If Dr. Wan has been detained under state secrets charges, he could be held for a long period without explanation and would lose many of the protections stipulated under China's Criminal Procedure Code, like the right to a lawyer. Convictions on such charges almost always carry long prison terms.
Dr. Wan Yanhai, a free speech advocate (especially freedom on the internet) and the foremost AIDS activist in mainland China, disappeared on the evening of August 24 after viewing a film in Beijing. While many details of this situation remain unclear, the police were following him, his AIDS organization was recently kicked out of its offices by the authorities and his colleagues have been under surveillance and brought in for questioning. Activists outside China have been unable to reach his associates or contact him personally since August 24.
The UN estimates that there will be 10 million people with HIV in China by 2010 (there are fewer than 1 million in the US) but Chinese officials are denying that there is a problem and persecuting AIDS activists. In this climate, being an AIDS activist takes unbelievable courage. One real thing that US activists can do to support them is deliver solidarity messages when they are thrown in jail.
According to the Committee to Protect Journalists:
"Reporting on AIDS is strictly censored in China's press, and Chinese and foreign journalists who investigate the topic have faced harassment or detention. Because of this, Wan Yanhai's Web site has become one of the only independent sources of information on the disease in China.
Wan has also been an outspoken opponent of new Internet regulations, enacted August 1, which require publishers of all China-based Web sites to register with the government and censor their content or risk being shut down. In late July, Wan and 17 others initiated a "Declaration of Internet Citizens' Rights," which called for freedom of expression, association, and information on the Internet."
Below is suggested text for messages to the Chinese officials listed. Amnesty International's statement follows.
Please consider the very dire situation of Dr. Wan Yanhai
and act in solidarity for him -- send messages as soon as you receive this action alert
Activists at Human Rights Watch, Amnesty, and Human Rights in China, **strongly discourage people from voicing any anger or criticism at Chinese officials**; instead, they say that a deluge of polite faxes and emails is key to getting the point across right now.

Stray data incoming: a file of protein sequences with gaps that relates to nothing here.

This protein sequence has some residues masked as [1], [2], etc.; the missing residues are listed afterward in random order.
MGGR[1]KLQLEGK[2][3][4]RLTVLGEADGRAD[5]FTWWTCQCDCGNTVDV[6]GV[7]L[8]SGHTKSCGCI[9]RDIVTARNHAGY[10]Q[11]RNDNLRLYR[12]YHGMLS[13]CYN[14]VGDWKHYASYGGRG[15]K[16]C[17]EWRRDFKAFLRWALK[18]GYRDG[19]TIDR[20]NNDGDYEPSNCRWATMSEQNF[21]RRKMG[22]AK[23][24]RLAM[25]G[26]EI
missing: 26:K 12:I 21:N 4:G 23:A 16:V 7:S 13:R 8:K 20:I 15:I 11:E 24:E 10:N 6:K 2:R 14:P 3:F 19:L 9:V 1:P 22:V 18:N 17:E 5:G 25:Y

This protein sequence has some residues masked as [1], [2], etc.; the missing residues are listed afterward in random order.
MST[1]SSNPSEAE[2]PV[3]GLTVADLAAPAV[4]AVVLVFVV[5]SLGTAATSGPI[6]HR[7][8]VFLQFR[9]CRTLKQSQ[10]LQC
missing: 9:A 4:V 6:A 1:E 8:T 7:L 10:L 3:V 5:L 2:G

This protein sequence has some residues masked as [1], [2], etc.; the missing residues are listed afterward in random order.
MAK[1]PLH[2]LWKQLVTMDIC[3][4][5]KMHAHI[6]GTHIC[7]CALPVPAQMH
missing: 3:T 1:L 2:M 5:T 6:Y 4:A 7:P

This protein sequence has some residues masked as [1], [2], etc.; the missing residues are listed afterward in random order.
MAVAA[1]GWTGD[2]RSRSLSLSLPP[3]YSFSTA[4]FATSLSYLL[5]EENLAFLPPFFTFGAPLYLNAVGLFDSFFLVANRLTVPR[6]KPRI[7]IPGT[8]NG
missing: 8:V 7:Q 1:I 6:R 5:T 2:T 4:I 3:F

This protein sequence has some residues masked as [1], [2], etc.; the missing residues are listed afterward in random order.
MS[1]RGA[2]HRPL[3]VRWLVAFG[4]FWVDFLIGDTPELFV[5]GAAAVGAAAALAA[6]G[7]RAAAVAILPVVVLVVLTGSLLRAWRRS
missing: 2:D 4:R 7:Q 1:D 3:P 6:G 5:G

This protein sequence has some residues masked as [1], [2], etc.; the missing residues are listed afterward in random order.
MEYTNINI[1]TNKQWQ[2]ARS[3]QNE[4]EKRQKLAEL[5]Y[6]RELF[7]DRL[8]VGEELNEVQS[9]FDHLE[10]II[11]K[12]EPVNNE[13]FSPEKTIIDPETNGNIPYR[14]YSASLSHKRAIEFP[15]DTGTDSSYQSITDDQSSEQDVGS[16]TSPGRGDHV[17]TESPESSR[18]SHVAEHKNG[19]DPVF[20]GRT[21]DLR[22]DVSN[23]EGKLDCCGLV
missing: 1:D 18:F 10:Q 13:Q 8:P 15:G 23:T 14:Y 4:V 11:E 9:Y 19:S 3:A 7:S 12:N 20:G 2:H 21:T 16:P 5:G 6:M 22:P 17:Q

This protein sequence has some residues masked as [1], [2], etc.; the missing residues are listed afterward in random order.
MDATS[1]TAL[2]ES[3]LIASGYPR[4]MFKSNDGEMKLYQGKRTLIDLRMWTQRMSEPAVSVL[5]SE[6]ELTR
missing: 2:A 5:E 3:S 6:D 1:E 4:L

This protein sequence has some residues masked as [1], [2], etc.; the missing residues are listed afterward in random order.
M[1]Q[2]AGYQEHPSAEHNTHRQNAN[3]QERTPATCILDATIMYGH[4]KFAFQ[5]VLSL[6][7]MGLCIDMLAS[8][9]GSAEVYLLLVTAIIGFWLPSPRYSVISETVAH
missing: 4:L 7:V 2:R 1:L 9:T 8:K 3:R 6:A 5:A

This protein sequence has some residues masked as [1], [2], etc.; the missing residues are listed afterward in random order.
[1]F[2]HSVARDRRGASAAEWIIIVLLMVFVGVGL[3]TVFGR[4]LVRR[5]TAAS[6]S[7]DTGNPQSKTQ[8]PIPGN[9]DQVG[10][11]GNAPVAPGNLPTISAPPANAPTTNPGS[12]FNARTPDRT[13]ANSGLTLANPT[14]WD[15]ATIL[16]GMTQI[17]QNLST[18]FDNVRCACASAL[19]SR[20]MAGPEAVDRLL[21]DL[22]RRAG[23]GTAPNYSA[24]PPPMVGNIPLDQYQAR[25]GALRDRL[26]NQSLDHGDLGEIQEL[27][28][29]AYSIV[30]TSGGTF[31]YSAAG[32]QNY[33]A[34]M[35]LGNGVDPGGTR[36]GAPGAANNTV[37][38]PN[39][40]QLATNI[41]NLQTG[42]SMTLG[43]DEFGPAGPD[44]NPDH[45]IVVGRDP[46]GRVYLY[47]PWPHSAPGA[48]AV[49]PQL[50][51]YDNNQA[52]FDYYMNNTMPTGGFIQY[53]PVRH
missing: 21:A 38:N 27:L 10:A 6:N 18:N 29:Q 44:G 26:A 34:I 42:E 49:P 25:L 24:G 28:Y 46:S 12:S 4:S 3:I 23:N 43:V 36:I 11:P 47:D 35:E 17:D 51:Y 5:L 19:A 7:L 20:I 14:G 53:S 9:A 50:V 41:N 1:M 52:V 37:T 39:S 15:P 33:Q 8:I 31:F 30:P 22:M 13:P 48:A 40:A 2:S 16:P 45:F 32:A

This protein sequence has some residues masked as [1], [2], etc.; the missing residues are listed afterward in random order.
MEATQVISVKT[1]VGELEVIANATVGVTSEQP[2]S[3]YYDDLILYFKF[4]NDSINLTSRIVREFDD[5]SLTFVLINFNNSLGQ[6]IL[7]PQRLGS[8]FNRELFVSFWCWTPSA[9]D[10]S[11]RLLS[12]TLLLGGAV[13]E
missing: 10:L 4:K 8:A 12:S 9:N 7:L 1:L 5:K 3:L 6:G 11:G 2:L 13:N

So take the time, the minute you receive this message, to fax or email these officials. Nothing beats faxing China directly, so they can watch the pages roll into their offices and feel the pressure directly. So fax them in China if you are able.
I am beginning to receive messages cc'd to me from all over the world--please distribute this message widely--but respond to it yourself first.
Post Script: * I just faxed China for the first time; it was really easy. I just added "011" to the numbers listed below and faxed a letter out of my computer. My one-page high resolution faxes took only 30 seconds each at superslow 1440 baud rate (I timed them so people would know). So give it a shot-reach out and touch the Chinese government.
Katie Krauss, ACT UP Philadelphia (founded by Kiyoshi Kuromiya) firstname.lastname@example.org
SUGGESTED TEXT FOR SOLIDARITY MESSAGES
September 1st, 2002
SUBJECT: [your Country name] Advocates are Deeply Concerned Over Wan Yanhai
I am deeply concerned
by the disappearance of AIDS advocate Wan Yanhai. Dr.
Wan had been under police surveillance and was last seen in Beijing on
August 24. His friends and associates have not been able to contact him,
and police officials have not yet responded to requests for an investigation
into his disappearance.
Dr. Wan has been
working to stop the AIDS epidemic that has decimated other
parts of the world and currently threatens China. He is an internationally
known advocate who has helped many people affected by AIDS by providing
health information through his organization's web site.
Dr. Wan was last
seen on the evening of August 24 while attending a film
screening in Beijing. Dr. Wan's wife, Su Zhaosheng, has filed a
missing-persons report with the Beijing Public Security Bureau.
ask you to order an immediate investigation into his
whereabouts, and, if he is in custody, I request his immediate and
*I ask you to insure that Wan Yanhai receives full access to his family,
lawyers and medical treatment.
The world is watching this case carefully. I urgently await your response.
[ Your Name ]
[ Your Address ]
SEND MESSAGES TO:
|Minister of Foreign Affairs of the People's Republic
TANG Jiaxuan Buzhang
2 Chaoyangmen Nandajie
People's Republic of China
Telegram: Minister of Foreign Affairs, Beijing, China
Fax: + 86 10 6596 3374
Salutation: Your Excellency
|Minister of Public Security of the People's Republic
JIA Chunwang Buzhang
People's Republic of China
Telegram: Minister of Public Security, Beijing, China
Telexes: 210070 FMPRC CN
Fax: + 86 10 6524 1596
Salutation: Your Excellency
|Minister of Public Health of the People's Republic
ZHANG Wenkang Buzhang
People's Republic of China
Telegram: Minister of Public Security, Beijing, China
Salutation: Your Excellency
|The Chinese Medical Association
Fax: +86 10 6512 3754
|China Society for Human Rights Studies
Fax: + 86 10 82008118
|People's Government of Zhengzhou City,
Foreign Affairs Office of Zhengzhou
Fax: + 86 371 7976070
ALSO SEND to diplomatic representatives of the People's Republic of China accredited to your country >>>